British Prime Minister David Cameron discussed reforming the European Union with the EU Commission President Jean-Claude Juncker on Monday, renegotiating the UK’s ties with the Union.
A British government spokeswoman said, Cameron told Juncker that Britain needed a new deal on the EU, ahead of his meetings with other national leaders this week.
"The prime minister underlined that the British people are not happy with the status quo and believe that the EU needs to change in order to better address their concerns," said the spokeswoman.
Juncker told Cameron that he also wanted to find a fair deal with the UK and would seek ways to help, adding they needed more time to discuss to find the best way, she said.
David Cameron had promised the British people a “simple referendum of in or out” of the EU immediately after the election. The legislation is ready but the anticipated referendum date is 2017.
Cameron also wants few changes over the conditions of migrant workers, such as demanding a “four-year qualification period” before they can receive any benefits, and deport EU jobseekers out after six months.
The British PM will first fly to Denmark this week to meet Danish Prime Minister Helle Thorning-Schmidt on Thursday, and then will meet with Dutch Prime Minister Mark Rutte in the Netherlands, and finally will fly to Paris to meet with French President Francois Hollande, sharing his reform plans with the leaders.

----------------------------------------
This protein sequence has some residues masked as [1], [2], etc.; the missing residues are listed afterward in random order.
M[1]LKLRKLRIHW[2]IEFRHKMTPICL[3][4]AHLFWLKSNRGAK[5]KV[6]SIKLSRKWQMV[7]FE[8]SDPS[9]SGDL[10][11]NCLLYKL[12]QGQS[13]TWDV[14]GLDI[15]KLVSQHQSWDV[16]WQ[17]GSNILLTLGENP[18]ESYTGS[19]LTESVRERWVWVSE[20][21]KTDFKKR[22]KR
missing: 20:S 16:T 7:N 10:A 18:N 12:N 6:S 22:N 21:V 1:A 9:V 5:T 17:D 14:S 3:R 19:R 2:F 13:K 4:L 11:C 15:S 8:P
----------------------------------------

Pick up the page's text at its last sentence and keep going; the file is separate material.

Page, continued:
He will also meet Polish Prime Minister Ewa Kopacz in Warsaw and German Chancellor Angela Merkel in Germany, within his plan to meet all 27 EU leaders individually before the end of June when he will set out his reform plan in more details in a EU Council meeting.
Meanwhile, British government said on Monday it would only allow British, Irish, Maltese, Cypriot, and other Commonwealth citizens aged over 18 and citizens in the UK would be able to get to vote in the referendum, which means the citizens of other EU countries living in Britain would not get to vote.
"This is a big decision for our country, one that is about the future of the United Kingdom,” said Cameron’s office.
“That's why we think it's important that it is British, Irish and Commonwealth citizens that are the ones who get to decide."
According to data released last week by the Office for National Statistics, 318,000 people moved to Britain in 2014 and 209,000 in 2013. The organisation has named the rise “a statistically significant increase,” mentioning that it was just below a rise in 2005 of 320,000.